Watching movies is hard work. That may sound ridiculous, but when I am working forty plus hour weeks and taking care of a brand new puppy with my wife out of the country, I am starting to believe that. So, in my quest to watch one movie every day this year, I found myself in a morally murky situation. Do short films count as one whole film? Was I somehow cheating myself of a grander accomplishment by diminishing the amount of time I am watching movies? Surely, short films can’t contain the amount of cinematic gristle that I love to chew on every time I watch a new movie or re-watch an old favorite.
As it turns out, short films have plenty to offer in terms of visual and analytical brain food. I found myself viewing these short films multiple times just so I could gain a clearer understanding of their often obtuse themes. World of Tomorrow, directed by Don Hertzfeldt, is an Oscar-nominated animated short film. Don’t be fooled by its animation style. There may be stick figures and simple shapes dominating the drawn landscape, but this movie is not for children. The dialogue, almost exclusively given from the narrator Emily, is dense and overtly futuristic. One would think that summarizing a fifteen-minute film would be a simple task, but as I discovered, it is amazing what these filmmakers can pack into fifteen short minutes. Because the film is so tight, it makes each moment as important as the last.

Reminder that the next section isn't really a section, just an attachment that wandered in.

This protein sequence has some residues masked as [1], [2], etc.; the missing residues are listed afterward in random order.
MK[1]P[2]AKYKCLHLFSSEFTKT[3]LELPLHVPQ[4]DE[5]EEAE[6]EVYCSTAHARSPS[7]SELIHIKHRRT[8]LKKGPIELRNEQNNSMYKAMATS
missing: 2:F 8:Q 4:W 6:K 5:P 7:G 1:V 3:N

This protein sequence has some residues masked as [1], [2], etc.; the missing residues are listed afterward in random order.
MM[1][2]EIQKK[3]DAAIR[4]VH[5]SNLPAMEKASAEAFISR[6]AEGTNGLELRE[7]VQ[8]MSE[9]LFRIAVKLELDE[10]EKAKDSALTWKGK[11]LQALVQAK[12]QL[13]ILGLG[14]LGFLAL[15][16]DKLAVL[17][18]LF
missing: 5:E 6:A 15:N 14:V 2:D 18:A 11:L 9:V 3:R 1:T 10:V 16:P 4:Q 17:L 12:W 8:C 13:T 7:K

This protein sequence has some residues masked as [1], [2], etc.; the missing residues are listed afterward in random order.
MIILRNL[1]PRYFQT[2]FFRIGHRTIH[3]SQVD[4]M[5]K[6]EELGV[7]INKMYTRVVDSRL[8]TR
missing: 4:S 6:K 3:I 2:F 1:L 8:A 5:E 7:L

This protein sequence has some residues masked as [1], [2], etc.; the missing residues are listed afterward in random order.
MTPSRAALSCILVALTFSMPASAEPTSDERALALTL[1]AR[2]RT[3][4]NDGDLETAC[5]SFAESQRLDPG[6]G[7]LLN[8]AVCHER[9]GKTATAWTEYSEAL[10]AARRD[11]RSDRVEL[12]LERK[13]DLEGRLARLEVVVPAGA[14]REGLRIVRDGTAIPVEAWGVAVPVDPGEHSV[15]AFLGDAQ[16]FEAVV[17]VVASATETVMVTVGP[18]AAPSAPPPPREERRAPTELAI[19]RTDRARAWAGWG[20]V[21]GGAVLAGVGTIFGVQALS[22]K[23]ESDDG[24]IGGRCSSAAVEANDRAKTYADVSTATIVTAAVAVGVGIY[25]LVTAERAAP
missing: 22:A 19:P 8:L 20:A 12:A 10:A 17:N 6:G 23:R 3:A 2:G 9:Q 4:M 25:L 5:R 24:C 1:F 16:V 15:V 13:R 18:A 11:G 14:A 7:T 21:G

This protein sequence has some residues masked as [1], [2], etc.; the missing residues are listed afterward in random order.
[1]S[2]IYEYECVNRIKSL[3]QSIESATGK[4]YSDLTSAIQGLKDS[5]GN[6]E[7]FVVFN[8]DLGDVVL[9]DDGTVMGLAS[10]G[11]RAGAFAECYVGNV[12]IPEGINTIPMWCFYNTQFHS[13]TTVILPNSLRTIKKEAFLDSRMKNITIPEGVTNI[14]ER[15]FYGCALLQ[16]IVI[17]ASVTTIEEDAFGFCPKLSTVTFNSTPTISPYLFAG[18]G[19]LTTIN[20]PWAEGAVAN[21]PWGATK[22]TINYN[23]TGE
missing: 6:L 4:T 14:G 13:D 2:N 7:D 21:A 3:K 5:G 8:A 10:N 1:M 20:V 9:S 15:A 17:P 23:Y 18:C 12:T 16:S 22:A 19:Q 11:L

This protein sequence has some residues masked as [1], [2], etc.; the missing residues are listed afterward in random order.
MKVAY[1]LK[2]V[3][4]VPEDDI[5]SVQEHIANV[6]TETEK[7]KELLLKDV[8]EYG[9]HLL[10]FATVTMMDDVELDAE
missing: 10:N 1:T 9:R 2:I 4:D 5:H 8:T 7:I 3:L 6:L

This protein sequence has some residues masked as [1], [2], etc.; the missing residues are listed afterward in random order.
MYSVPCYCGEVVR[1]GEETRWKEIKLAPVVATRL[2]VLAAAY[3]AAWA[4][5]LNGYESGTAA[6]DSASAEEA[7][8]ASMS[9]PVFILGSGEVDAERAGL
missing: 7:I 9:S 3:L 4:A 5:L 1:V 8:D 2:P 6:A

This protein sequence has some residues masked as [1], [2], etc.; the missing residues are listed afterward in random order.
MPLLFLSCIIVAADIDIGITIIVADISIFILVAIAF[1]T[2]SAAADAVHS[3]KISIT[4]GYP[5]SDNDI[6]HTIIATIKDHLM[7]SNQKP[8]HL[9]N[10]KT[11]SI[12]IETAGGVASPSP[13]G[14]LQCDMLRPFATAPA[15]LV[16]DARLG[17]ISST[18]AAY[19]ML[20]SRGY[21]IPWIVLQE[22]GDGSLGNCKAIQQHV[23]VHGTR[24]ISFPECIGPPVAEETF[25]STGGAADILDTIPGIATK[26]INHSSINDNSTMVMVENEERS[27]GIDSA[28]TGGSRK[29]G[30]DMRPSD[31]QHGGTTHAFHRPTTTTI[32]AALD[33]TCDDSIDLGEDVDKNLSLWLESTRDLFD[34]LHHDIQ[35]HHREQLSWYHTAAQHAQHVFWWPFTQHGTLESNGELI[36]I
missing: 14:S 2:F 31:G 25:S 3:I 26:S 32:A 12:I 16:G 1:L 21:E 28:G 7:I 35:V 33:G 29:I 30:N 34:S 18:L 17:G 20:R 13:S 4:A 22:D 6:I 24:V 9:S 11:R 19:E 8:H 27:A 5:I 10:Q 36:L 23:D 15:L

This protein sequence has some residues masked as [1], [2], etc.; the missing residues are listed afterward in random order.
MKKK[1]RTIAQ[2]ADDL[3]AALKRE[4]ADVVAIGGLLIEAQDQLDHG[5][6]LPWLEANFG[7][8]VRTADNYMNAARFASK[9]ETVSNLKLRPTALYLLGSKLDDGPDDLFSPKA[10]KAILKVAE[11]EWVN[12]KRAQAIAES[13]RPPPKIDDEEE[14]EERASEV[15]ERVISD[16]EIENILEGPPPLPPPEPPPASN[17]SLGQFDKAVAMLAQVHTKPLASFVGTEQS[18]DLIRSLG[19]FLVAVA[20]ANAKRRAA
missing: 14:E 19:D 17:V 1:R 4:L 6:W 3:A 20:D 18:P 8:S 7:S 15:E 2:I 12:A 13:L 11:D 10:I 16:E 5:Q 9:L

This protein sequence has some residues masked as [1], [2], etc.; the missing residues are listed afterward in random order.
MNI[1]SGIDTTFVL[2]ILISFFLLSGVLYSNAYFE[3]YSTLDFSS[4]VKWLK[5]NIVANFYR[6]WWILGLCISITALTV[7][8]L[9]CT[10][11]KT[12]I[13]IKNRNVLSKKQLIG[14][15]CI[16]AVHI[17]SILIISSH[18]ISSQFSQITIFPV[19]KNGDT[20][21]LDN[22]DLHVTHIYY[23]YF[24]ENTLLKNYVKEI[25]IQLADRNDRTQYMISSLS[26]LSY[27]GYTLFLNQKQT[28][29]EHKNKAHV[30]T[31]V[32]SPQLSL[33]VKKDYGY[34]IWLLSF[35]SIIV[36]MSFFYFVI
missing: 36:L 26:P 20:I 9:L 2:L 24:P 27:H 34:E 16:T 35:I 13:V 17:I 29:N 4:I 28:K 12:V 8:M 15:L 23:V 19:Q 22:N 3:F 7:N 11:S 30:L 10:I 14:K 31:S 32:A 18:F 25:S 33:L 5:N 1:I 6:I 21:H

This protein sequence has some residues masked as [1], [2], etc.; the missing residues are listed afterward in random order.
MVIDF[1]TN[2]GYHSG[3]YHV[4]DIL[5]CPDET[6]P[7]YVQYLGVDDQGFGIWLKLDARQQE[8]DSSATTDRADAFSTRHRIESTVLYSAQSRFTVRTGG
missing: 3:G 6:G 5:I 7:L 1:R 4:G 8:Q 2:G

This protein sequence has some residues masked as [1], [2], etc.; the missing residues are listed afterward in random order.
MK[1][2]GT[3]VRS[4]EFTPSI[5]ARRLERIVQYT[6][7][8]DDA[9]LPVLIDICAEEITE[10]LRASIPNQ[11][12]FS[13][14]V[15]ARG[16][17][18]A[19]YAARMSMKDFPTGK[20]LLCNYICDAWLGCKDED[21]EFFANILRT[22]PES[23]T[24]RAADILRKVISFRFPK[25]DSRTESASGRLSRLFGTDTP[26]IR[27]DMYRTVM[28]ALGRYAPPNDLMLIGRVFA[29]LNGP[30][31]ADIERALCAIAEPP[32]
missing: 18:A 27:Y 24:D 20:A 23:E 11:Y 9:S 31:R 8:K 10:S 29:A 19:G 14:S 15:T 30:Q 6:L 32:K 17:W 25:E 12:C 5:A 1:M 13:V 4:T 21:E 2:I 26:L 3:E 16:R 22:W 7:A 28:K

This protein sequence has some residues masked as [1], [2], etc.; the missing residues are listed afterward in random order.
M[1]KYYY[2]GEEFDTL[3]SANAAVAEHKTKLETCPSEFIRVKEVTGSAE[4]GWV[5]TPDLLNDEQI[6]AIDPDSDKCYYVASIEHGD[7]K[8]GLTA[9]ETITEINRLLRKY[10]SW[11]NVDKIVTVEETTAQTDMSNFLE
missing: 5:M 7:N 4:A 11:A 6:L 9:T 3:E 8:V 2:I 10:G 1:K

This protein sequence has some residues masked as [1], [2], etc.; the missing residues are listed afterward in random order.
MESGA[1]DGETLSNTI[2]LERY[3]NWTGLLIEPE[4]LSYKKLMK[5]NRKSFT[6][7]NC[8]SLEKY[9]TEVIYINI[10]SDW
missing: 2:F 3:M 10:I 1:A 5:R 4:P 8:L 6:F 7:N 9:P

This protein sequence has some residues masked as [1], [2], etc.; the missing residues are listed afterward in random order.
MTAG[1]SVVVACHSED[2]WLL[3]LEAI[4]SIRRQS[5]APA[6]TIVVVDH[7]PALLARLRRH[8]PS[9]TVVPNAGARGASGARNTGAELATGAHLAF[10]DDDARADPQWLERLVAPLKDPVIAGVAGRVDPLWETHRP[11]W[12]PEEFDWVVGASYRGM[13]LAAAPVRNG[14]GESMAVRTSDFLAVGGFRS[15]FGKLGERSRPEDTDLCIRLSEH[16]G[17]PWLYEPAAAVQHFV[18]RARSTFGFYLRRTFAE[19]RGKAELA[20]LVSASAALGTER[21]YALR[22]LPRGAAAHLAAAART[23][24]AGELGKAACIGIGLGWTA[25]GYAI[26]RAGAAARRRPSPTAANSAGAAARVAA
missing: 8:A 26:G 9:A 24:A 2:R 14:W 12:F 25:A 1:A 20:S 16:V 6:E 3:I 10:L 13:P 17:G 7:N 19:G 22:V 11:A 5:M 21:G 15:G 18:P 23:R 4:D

World of Tomorrow paints an eery and colorful picture of the near future where a young girl, Emily, is visited from a clone of herself two generations down the line. The plot is quite complex, which contrasts with the seemingly simplistic visual style. The clone of Emily goes on to explain to the young Emily how, in the future, humans are extending their lifespan by cloning themselves and giving their consciousness to their new selves, or by downloading their brain into a cube. And for the poorer citizens, simply taking the face of a loved one and putting it on an animatronic robot so they will always be with their family. The film is darkly comic, taking an exceedingly bleak view of human beings’ obsessions with technology and attempts to cheat death. It does not get any brighter at the end, when the Emily clone explains that meteors will soon destroy earth. Luckily however, World of Tomorrow is able to offer a simple token to the viewer when the clone Emily tells her older self to “Not lose time on daily trivialities…live well, and live broadly.” It is difficult to boil all of the obtuse language in the film down and find a singular lesson, but the film does an admirable job with that line. You can view World of Tomorrow in its entirety on Netflix.